Governor promises special session, if Amazon warrants it
Georgia Republican Gov. Nathan Deal said Wednesday he will call state lawmakers back after their session ends, if it turns out they need to do something to woo Amazon.
That was one of his messages at the Georgia Chamber of Commerce Eggs and Issues breakfast. He counseled lawmakers not to do anything until they see if the Peach State makes the short list as a site for Amazon’s second headquarters.
“We don’t know what their needs are going to be,” Deal told reporters after the breakfast, elaborating on points he made during his speech. “And I think it would be premature for us to attempt to guess that. If we shoot too low, then we could be in trouble there and have to call a special session to correct what we might have done during the regular session.”
The legislative session usually ends in March or April, and there’s no indication when Amazon might start talking about a short list.
But some lawmakers might not relish a trip back to Atlanta over the summer or fall, if it turns out very long. It’s an election year for all state House and Senate seats, so any incumbent campaigning for those seats — or a higher office — would need to pause the politicking for a special session under the Gold Dome. Deal himself is term-limited and this is his last regular legislative session.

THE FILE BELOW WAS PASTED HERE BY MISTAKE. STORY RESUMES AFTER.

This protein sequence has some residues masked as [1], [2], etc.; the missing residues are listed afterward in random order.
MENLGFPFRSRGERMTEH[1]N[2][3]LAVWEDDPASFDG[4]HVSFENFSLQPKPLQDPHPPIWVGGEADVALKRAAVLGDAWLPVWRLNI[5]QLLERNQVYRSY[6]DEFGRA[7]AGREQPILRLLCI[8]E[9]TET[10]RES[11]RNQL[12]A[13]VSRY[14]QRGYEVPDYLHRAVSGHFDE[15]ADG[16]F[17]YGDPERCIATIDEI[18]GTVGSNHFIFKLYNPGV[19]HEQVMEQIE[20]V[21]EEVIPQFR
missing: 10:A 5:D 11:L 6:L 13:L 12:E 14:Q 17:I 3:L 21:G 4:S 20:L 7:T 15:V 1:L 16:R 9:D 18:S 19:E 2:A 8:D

Georgia law allows the state to keep its Amazon pitch secret. But the deal Georgia offers is likely to at least include some kind of preferential tax treatment, for example. And the Gulch may be a site Georgia has pitched. Deal said he himself doesn’t know what the specifics of Georgia’s offer are.
Deal said Georgia is already doing the sorts of things that would make it attractive to Amazon and advised that lawmakers build on such policies.
In front of an audience of about 2,500 people at the Georgia World Congress Center, Deal said that over the next few months, the state has opportunities to strengthen its education system, improve the health of children and invest in transportation infrastructure.
“We cannot allow those opportunities to pass us by while we wait on another,” he said.
More details on Deal’s legislative ideas are likely to come Thursday, during his annual State of the State address.